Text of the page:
New York Fed Cracks Down on Puerto Rico, USVI Banks After Venezuela Sanctions: Lt. Gov. Roach Mum On Issue
SAN JUAN — U.S. sanctions on Venezuela have led the New York Federal Reserve to crack down on Puerto Rico’s $50 billion offshore banking industry, according to four sources and a document seen by Reuters.
The development will prevent the island’s offshore banks, several of which are owned by citizens of crisis-stricken Venezuela, from opening accounts with the Fed that give them direct access to the U.S. financial system.
Offshore banks in Puerto Rico are able to open accounts with the Fed since the island is a U.S. territory. That gives them a competitive advantage over other offshore banking jurisdictions like the British Virgin Islands, which have to access the U.S. financial system through expensive third-party correspondent banks.
But in a previously unreported Feb. 27 letter, the New York Fed said it had halted approval of new accounts for Puerto Rican offshore banks and other financial institutions “in light of recent events, including the expansion of U.S. economic sanctions relating to Venezuela.”
It plans stricter requirements for the opening of such accounts in the future, it said.
It did not give further details on why it was taking that step. But the move follows two Puerto Rican offshore banks that have accounts open with the New York Fed being mentioned in federal investigations into money laundering and sanctions evasion related to Venezuela.
“The Fed worries about its reputational exposure, just like anybody else does,” said David Murray, a vice president at the Washington-based Financial Integrity Network and a former Treasury Department official.
A spokeswoman for the New York Fed did not respond to requests for comment.
The decision will only affect Puerto Rican banks that had pending applications with the Fed and will not affect the 17 of Puerto Rico’s 80 offshore banks that the Fed’s website shows already have Fedwire accounts. Reuters was unable to determine how many banks were awaiting responses on their applications to open accounts.
The move to suspend account approvals shows how U.S. sanctions on Venezuela, which are meant to force socialist President Nicolas Maduro from office amid a political crisis and an economic meltdown, are having a ripple effect in other parts of the global financial system.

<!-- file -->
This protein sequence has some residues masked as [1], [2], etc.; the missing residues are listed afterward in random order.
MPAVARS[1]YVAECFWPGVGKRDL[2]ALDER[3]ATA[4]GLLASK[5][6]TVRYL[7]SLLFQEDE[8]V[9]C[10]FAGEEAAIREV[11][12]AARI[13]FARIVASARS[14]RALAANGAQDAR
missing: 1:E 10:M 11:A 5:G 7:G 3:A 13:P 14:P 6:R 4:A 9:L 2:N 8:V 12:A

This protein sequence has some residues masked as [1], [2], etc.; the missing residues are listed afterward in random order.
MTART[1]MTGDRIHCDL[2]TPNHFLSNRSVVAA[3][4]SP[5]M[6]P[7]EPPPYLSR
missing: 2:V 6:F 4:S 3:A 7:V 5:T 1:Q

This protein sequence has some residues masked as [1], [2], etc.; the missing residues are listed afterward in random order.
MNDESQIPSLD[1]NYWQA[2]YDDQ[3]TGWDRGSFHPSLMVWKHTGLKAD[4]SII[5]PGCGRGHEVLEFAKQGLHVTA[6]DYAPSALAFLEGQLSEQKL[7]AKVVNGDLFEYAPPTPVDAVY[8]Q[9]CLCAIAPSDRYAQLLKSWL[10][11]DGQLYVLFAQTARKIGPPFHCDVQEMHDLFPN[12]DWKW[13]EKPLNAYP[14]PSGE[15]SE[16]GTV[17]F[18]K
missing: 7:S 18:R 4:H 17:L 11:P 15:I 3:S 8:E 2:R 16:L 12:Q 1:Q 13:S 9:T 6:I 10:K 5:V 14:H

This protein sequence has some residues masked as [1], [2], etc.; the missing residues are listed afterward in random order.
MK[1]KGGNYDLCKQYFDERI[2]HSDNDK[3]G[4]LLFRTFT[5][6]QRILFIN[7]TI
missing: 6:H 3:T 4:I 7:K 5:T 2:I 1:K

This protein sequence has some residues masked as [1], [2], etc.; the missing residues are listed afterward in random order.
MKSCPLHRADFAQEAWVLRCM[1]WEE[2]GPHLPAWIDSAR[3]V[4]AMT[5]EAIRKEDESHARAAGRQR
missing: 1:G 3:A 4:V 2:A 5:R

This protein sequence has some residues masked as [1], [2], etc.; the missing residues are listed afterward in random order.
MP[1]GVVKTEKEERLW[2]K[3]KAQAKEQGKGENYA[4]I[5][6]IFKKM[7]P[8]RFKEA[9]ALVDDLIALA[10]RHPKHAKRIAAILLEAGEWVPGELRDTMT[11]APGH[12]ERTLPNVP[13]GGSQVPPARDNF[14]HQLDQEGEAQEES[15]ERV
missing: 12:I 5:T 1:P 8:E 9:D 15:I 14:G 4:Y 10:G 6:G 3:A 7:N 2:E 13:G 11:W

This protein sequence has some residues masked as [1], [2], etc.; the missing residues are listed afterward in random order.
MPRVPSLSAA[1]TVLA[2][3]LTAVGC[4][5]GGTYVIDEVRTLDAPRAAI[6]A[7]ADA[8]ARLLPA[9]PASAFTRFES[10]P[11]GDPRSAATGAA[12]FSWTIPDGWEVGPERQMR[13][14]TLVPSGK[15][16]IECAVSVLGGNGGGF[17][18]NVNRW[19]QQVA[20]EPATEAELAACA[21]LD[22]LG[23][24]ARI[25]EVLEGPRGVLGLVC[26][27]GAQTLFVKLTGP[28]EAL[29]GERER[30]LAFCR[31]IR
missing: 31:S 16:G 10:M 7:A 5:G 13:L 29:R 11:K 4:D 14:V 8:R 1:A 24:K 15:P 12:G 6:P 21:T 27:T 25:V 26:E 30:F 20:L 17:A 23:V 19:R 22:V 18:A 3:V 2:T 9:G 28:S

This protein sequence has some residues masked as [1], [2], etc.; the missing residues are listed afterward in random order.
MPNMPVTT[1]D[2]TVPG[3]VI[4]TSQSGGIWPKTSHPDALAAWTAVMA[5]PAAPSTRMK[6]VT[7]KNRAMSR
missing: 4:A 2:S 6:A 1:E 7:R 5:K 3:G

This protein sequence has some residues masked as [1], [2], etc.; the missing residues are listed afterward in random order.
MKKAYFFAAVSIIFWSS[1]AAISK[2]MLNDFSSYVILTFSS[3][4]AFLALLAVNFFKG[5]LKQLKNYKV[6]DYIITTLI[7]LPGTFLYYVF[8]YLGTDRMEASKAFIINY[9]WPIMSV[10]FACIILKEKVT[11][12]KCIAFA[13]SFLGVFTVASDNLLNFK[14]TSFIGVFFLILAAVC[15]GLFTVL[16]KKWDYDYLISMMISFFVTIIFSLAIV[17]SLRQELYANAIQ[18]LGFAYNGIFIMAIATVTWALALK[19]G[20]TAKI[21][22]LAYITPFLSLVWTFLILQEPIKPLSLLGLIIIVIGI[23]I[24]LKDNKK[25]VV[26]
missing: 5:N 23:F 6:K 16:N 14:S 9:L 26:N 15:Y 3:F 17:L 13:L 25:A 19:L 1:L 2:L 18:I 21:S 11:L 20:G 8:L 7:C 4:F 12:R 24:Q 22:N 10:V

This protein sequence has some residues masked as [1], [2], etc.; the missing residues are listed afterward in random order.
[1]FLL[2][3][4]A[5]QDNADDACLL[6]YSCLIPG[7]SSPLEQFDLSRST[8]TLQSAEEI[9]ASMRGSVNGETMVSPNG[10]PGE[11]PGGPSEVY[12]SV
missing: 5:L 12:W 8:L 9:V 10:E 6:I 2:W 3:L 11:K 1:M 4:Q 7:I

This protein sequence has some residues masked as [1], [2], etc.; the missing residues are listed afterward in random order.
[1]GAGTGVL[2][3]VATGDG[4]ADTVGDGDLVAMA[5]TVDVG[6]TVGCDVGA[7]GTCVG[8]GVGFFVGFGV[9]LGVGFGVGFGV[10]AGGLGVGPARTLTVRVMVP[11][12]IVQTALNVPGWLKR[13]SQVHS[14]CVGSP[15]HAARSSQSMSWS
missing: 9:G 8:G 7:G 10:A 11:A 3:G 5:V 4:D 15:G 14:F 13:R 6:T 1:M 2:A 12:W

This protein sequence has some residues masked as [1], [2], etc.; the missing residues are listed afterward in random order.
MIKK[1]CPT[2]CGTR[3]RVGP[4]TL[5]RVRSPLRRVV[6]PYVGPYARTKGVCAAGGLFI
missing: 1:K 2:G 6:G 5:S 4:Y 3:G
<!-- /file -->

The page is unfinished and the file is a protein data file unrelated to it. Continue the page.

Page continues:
It could deal a blow to Puerto Rico, which has been using the offshore sector as an economic development strategy as it struggles with a crushing debt load and the impact of natural disasters such as 2017’s Hurricane Maria.
The island has for years nurtured its offshore banking sector by offering tax incentives to bank owners and promoting direct access to the U.S. financial system through the Fed rather than correspondent banks, which charge for their services and can end the relationship at a moment’s notice.
Offshore banking lets individuals and companies deposit money outside their countries of residence in order to legally lower tax bills, but criminal investigations and multilateral organizations have alleged it is also used for tax evasion and money laundering.
The notice also applies to U.S. Virgin Islands offshore banks. Both territories fall under the jurisdiction of the Fed’s New York branch.
‘WE SHARE IT ALL’
George Joyner, the commissioner of Puerto Rico’s banking regulator, declined to say how many of the territory’s offshore banks had applications pending with the Fed. He said the island regulator used the same standards as federal authorities including the Fed to supervise financial institutions, and that anti-money laundering was a “high focus.”
“Our office fully shares everything that we find in our examinations, and we share it with all the federal agencies,” Joyner said in a telephone interview.
He said “a number” of Puerto Rican offshore banks had been created with Venezuelan capital, without elaborating.
The U.S. Virgin Islands’ director of banking and insurance, Lt. Governor Tregenza A. Roach, Esq. did not respond to repeated requests for comment.
Sixteen of Puerto Rico’s 80 offshore banking and financial services firms are owned by Venezuelan individuals or companies, according to a Reuters review of their websites, corporate registry records, and directors’ LinkedIn pages and personal websites.